[From Bruce Abbott (970320.1425 EST)]
Rick Marken (970320.0730 PST)]
Bruce Abbott (970319.1920 EST)
I've taken a look at Rick's JAVA demos and have a couple of
comments to make.
Hmmm. Why am I thinking this is not going to be unrestrained praise;-)
Because you've already read the rest of the post, that's why.
I will be happy to purge the word "handle" from my
write-ups wherever it occurs. Could you please tell me where you found it?
In the write-up accompanying one of the demos. Don't recall which one.
First, in reinforcement theory, consequences don't "select
Gee. I thought Skinner's "Selection by consequences" article in _Science_
(the one that suggested the title for my demo -- and paper) was about how
consequences _select_ responses? I guess Skinner didn't understand
reinforcement theory, eh? Sure wish you had explained it to him, Bruce.
That's "by" as in "by means of," not as in "by someone," as if a consequence
were a thing that could purposefully select. Skinner didn't need the
explanation, you do.
Second, how movement away from the target can be considered
reinforcement in the demo is beyond my understanding.
Well, all my teachers in graduate school (know-nothings like David Premack)
told me that a reinforcing consequence is one that increases the probability
of the response that produces it. In the demo, if dot movement away from the
target is the consequence of a key press, the probability of another press
is higher than if the consequence of a key press had been dot movement toward
The reason the liklihood of a press increases is that having the dot move
away from the target is aversive, given that you are attempting to make it
move toward the target. A response that terminates an aversive stimulus
will be reinforced (negative reinforcement). Responses that occur when the
dot is moving away tend to replace the aversive stimulus with one that is
not so aversive (moving away less rapidly), or is attractive (moving toward
the target). Such changes are reinforcing, according to the theory.
Guess you must have skipped class when Premack discussed about that part.
Rick and Bill and I went over this rather thoroughly a couple of
years ago, and I was able to prove via computer simulation that
a _correct_ reinforcement-based model converged on the target
just as the control-system model did.
As I recall, we all agreed that your "_correct_ reinforcement-based
model" was just an arcane version of a control-system model.
No, what we all agreed on was that the reinforcement process embodied in
that model ended up producing a negative feedback relationship, so that it
functioned as a control system. And that being the case, it showed that
reinforcement theory, as I applied it to this situation, could indeed
produce the right sort of behavior, contrary to your claim that it could not.
To put it bluntly, Rick's description of the reinforcement model
and his "demonstration" of its behavior in this situation is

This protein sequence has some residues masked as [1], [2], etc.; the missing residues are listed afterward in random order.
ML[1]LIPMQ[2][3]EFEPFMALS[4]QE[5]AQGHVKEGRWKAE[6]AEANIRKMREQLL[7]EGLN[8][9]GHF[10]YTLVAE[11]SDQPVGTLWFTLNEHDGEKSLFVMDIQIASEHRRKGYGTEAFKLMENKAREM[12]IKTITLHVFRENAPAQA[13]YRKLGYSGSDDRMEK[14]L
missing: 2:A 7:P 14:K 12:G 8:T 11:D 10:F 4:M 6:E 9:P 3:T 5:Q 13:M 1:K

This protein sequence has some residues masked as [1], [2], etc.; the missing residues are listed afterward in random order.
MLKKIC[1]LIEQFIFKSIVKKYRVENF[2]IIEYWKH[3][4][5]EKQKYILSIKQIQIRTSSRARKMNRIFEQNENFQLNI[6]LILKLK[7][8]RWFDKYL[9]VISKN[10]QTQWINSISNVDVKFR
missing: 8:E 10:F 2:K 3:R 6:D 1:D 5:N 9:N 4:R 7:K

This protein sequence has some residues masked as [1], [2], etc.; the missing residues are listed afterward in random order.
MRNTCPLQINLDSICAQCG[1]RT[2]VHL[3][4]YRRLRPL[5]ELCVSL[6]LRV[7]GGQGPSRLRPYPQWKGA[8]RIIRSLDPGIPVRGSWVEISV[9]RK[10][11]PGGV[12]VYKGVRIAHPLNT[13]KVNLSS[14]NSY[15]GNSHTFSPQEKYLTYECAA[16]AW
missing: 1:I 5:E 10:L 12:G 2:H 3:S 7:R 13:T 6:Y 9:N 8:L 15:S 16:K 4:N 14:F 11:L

But other than that, Mr. Skinner, how'd you like the demo;-)
Other than that, it was great! And I'm eagerly awaiting your next demo, in
which you prove that Darwinian evolution is wrong by showing how all those
"fossils" are natural rock formations, except for the more recent ones of
still-extant species, which of course are the bones of animals drowned in
the Great Flood.
Now before anyone thinks that I am defending reinforcement theory,
Well, if you were "prosecuting" (rather than defending) reinforcement
theory then this was the worst exhibition of prosecutorial skills
I've seen since the OJ trial;-)
You are sadly mistaken, my old friend. If you want to be taken seriously by
the scientific community, you should demonstrate that you've done your
homework and can criticize opposing theories on proper grounds as opposed to
oversimplifications of them. As I am interested in having PCT taken
seriously, I see your demo as an embarrassment that will only make that task
I don't think that PCT is so weak that it can demonstrate its
advantages over reinforcement theory only by misrepresenting
Well, we certainly agree on this!
O.K., then DO something about it.
Rick, how about giving that demo the pitch? Pretty please?
Thank you Bruce! I'm honored. This is the best response to my demos yet.
I consider a demo a success when I see a conventional psychologist
walking away from it muttering things like "straw man" or "he doesn't
understand the theory" or "so what".
Too bad for you -- and PCT. I'm no "conventional psychologist" in your
sense of the term, but by throwing me into that category you give yourself
permission to ignore my advice, and indeed, use it as it were some kind of
_proof_ that you've scored a "hit." Come on, Rick, think about what you're
saying. It doesn't make any sense.
But I am kind of disappointed that you don't want me to pitch any of the
other demos. How about the "S-R vs Control" demo. Surely you take exception
to my claim that the input in this task is _not_ the cause of the outputs.
I mean we're talking about the foundations of scientific psychology here.
And how about the "Behavioral Illusion" demo. Surely you take exception to my
claim that this demo shows the futility of trying to understand behavior
using conventional IV-DV methods. I mean, this is about textbook contracts,
Bruce. Big _bucks_ are at stake;-)
That's right Rick, I have an ulterior motive. Why, I should be ashamed of
myself! All this for a few lousy bucks. Yep, ya got me. I've been
terribly frightened that PCT is going to come along and ruin it all for me
-- the girls, the penthouse apartment, the flashy cars -- so I've tried
everything in my power to discredit it, even to the point of spending a full
year pretending to do research on perceptual control systems. (You didn't
think the data I sent you every week were real, did you?) I'm just surprised
that it's taken you so long to see through me. Now if you'll excuse me,
I've got to get back to making money, and planning my next attack.